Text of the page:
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Reading METARs

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A refresher on reading METARs!

With today’s cool apps like Foreflight, it’s easy to forget how to read the standard weather information in its raw form, such as the METAR, TAF, etc.  I’ve heard it said that after you pass the FAA written exam, you’ll need to know this stuff less.  Well, I disagree, but not on the premise that weather information is becoming more available and more detailed from many sources that do not require you to read the METAR code language.  I disagree because the METAR is such an integrated part of the information required to be informed before a cross country flight.  In my opinion, you will need to know and understand this in spite of what you think technology is doing for/to aviation.  I also would like to throw at you that it is pretty fun to have your passenger hold the iPad with the weather up and ask: “What’s all this mean?” and to be able to read it all off with a grin stating: “It’s all pretty easy to understand once you learn the shorthand, trust me.”

I like those moments created by aviation’s rich history and all the things we had to go through to get here.  I’m not a fan of flying cars that are available to everyone and automated drones flying for Amazon, and it’s because of those little moments.  Talking on the radio using proper calls can be a hassle but it’s also a part of something we love, and I understand why we do it.

I digress.  This article is to refresh us all on reading the METAR.  It’s to help new pilots de-code the shorthand and join the ranks of pilots who love everything about aviation, even if we don’t use it all the time.

Aviation Routine Weather Report or METAR

There are two types of METAR that will be issued.  The routine hourly report and a special, unscheduled report.  If you look at the report and where is should say “METAR” it says, “SPECI”, then it’s identical information but it’s established not on the hour, but rather when a special observation was made about a significant change in the weather since the METAR or last SPECI was issued.

METAR KRNO 210056Z 05012KT 10SM -SN BKN050 02/M08 A3016 RMK AO2
1 2 3 4 5 6 7 8 9

The rest reads in the following order:

  1. Airport identifier (ICAO) eg., KRNO
  2. The time the METAR was issued in UTC (DDHHMMz)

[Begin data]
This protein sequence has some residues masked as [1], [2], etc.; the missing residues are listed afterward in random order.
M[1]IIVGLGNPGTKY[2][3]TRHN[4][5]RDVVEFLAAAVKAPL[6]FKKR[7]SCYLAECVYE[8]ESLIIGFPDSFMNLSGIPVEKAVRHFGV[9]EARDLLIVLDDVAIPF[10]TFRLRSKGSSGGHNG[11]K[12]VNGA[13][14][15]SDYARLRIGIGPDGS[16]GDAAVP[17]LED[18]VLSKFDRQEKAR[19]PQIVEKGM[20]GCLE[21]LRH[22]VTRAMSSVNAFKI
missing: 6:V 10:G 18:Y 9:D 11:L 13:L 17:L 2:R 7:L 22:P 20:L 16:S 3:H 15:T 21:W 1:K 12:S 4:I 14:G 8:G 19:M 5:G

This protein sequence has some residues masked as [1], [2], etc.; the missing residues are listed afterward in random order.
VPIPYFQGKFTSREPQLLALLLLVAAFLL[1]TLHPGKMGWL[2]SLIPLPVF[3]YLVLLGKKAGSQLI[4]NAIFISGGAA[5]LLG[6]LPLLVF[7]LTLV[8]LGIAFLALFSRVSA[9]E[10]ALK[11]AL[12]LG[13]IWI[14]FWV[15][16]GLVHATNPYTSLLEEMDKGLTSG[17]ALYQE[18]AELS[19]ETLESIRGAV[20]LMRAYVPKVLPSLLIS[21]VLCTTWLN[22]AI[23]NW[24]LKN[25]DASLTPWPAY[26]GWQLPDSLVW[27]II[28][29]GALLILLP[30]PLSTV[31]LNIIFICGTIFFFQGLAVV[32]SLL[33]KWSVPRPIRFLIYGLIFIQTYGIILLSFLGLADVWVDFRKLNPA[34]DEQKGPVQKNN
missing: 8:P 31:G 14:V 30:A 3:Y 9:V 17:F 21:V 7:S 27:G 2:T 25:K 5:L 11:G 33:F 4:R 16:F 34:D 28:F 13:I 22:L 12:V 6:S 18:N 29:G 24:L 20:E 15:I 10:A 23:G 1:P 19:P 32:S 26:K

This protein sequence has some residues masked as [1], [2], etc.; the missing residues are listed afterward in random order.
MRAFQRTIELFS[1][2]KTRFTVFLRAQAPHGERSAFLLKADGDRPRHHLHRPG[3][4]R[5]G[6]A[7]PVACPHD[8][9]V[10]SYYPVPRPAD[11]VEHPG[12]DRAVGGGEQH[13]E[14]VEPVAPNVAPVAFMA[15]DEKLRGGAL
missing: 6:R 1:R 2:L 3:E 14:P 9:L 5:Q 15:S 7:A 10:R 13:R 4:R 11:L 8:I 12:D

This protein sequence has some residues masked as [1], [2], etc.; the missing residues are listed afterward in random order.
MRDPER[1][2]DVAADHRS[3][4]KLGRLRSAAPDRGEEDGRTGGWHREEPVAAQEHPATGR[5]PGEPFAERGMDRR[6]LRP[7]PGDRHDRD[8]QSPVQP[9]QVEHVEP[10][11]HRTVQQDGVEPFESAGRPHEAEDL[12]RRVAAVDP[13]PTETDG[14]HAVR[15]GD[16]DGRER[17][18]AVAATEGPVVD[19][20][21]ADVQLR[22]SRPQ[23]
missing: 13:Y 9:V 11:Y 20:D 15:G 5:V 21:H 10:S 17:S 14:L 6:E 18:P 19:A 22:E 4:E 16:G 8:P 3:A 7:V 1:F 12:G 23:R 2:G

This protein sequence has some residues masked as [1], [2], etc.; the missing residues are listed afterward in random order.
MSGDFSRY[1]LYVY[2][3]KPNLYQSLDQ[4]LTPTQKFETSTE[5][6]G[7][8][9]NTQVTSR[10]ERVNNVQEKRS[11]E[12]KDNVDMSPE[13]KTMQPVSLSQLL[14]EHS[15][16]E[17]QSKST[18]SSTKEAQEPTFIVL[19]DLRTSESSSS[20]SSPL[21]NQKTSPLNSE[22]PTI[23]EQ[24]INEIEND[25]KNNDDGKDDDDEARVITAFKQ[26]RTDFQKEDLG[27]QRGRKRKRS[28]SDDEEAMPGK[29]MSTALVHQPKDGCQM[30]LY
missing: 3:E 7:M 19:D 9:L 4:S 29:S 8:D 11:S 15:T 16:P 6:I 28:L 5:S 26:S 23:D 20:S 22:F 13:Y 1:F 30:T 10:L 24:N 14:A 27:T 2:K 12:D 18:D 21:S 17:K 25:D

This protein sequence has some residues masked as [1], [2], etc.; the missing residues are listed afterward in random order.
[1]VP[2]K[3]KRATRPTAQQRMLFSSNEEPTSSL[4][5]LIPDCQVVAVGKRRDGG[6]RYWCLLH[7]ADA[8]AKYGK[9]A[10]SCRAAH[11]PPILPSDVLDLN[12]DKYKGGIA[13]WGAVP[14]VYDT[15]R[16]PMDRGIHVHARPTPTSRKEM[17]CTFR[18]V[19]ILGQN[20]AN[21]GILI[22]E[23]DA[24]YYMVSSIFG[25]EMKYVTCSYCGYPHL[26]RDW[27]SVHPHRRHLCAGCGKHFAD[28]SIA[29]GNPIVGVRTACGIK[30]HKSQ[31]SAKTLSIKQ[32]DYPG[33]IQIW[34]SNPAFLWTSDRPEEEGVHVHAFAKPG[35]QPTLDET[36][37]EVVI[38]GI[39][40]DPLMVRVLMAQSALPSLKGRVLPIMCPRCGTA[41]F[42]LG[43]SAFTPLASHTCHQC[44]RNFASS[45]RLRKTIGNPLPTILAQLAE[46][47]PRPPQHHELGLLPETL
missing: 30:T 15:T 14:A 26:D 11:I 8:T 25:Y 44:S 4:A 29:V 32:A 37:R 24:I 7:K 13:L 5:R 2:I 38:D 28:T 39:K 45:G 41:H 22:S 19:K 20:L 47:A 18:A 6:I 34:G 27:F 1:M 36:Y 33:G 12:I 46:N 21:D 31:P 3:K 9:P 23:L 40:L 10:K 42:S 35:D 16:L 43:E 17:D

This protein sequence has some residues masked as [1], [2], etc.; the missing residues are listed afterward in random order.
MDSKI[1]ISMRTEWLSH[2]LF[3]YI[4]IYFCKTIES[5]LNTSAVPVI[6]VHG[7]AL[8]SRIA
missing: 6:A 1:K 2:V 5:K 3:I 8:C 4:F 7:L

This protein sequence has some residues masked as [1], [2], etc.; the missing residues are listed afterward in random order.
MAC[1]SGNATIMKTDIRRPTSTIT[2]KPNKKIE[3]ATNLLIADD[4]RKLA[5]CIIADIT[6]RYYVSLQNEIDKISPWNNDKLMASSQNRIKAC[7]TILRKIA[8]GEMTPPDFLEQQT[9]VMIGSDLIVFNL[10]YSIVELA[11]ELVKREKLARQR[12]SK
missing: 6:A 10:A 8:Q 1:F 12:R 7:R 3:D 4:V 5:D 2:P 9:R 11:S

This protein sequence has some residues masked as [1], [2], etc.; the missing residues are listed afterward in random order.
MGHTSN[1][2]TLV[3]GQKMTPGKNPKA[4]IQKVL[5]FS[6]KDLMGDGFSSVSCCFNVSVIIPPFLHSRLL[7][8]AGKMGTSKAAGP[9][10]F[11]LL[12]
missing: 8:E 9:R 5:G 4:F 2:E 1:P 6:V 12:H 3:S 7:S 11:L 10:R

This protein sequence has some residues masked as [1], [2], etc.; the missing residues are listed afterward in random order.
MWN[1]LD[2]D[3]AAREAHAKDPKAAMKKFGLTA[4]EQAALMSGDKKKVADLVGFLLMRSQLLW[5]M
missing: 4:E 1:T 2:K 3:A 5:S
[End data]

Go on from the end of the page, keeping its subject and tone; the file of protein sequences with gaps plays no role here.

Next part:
3. Wind direction and speed eg. 05012KT (some modifiers will appear such as “G” for gusting or “V” for variable eg. 18012G22KT)
  4. Visibility eg. 10SM (10 statute miles horizontally)
  5. Present weather conditions such as: light snow (-SN)
    QUALIFIER WEATHER PHENOMENA
    INTENSITY OR PROXIMITY DESCRIPTOR PRECIPITATION OBSCURATION OTHER 5
    – Light Moderate MI Shallow DZ Drizzle BR Mist PO Well-Developed Dust/Sand Whirls
    + Heavy PR Partial RA Rain FG Fog SQ Squalls
    VC In the Vicinity BC Patches SN Snow FU Smoke FC Funnel Cloud Tornado Waterspout (see note 3)
    DR Low Drifting SG Snow Grains VA Volcanic Ash SS Sandstorm
    BL Blowing IC Ice Crystals DU Widespread Dust DS Duststorm
    SH Shower(s) PL Ice Pellets SA Sand
    TS Thunderstorm GR Hail HZ Haze
    FZ Freezing GS Small Hail and/or Snow Pellets PY Spray
    UP Unknown Precipitation
  6. Sky cover – Description of Clouds such as Broken (BKN) and height 5000 feet (050).  An easy way to remember this is to remember add two zeros to the end of the number, so 120 would be 12,000 feet MSL
  7. This is the Temperature and Dew Point Spread.  This is always in Celsius, with the first number being the OAT and the second being the dew point.  In our example, the temperature fell below zero degrees Celsius so there is an “M” (minus) before the second number (02/M08).  It’s +2 c in the reporting area and the dew point is -8 C.
  8. Altimeter/Pressure – A3016 – “A” simply stands for Altimeter and 3016 is 30.16 of mercury pressure
  9. This section is for Remarks (RMK) you can find remark codes here: //www.ofcm.gov/fmh-1/fmh1.htm .   Ao2 means the automated station has precipitation sensors.  If it were Ao1 there would not be precipitation discriminators.

Well, that’s as detailed as I think you need for getting started or refreshing your METAR reading skills.  I know there is more detail that we could go into but again, this is for the student pilot, or current pilot looking to get familiar with METAR and not become overwhelmed.

For more information also see:

TAF Guide: //www.aviationweather.gov/static/help/taf-decode.php

Aviation Weather Center: //www.aviationweather.gov/adds

Wikipedia: //en.wikipedia.org/wiki/METAR

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